Republican Healthcare Policy Culmination
May 3, 2008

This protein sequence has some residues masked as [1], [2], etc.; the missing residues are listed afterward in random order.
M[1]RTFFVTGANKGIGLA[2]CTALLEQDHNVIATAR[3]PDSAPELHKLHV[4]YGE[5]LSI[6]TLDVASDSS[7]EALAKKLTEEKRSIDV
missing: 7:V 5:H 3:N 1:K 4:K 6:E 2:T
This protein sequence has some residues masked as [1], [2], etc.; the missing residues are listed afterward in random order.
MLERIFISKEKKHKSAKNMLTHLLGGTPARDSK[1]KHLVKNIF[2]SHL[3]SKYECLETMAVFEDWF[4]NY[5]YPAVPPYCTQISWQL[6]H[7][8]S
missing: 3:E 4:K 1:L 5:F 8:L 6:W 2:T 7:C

The conservative mantra is less government is better, individualism is better, markets rule. But how does this philosophy apply in the realm of health care? First, phase out all government healthcare insurance, Medicare, Medicaid, etc. The second principle is eliminate private insurance, shared risks undermines the need for the individual to be responsible for their own health. Soaring healthcare costs are due to government interference in the market and insurance companies paying healthcare costs for the irresponsible and passing the bill to those who try to shepherd their own health. Healthcare providers, knowing that the insurance companies now cover the inflation excesses, are free to practice malpractice avoidance. These corruptions of the market have lead to the “healthcare crisis”. People, who had to pay out of their own pockets, would be wise shoppers and demand a drastic lower price for services than currently exists. The portion of the GDP spent of healthcare would drop like a rock and would be available for more “productive” ventures. Of course, this ideological purity would cost the support of two of the mainstays of the GOP, the doctors and the insurance companies. The young and healthy could build their “Health Savings” accounts by investing in the speculative financial devices. But what would be the second order effects of these policies? Less money invested in healthcare would surely lower life expectancies for the poor (not a concern for the true believers) and increase the demands on emergency and charitable care. It would also reduce the incentive for some of the “best and brightest” to enter the field of medicine, reduce investment in medical research into curing diseases, and lead to society where the unfortunate (both monetarily and physically) are seen as disposable. Even the billizionaire CEOs would find in the long term that while they could afford a doctor’s visit, the quality of medical care would degrade in a population unable to obtain the necessary care. The rightwing think tanks , Cato, Heritage, AEI, etc. need to give up on this absurd concept and push for greater access to healthcare for all.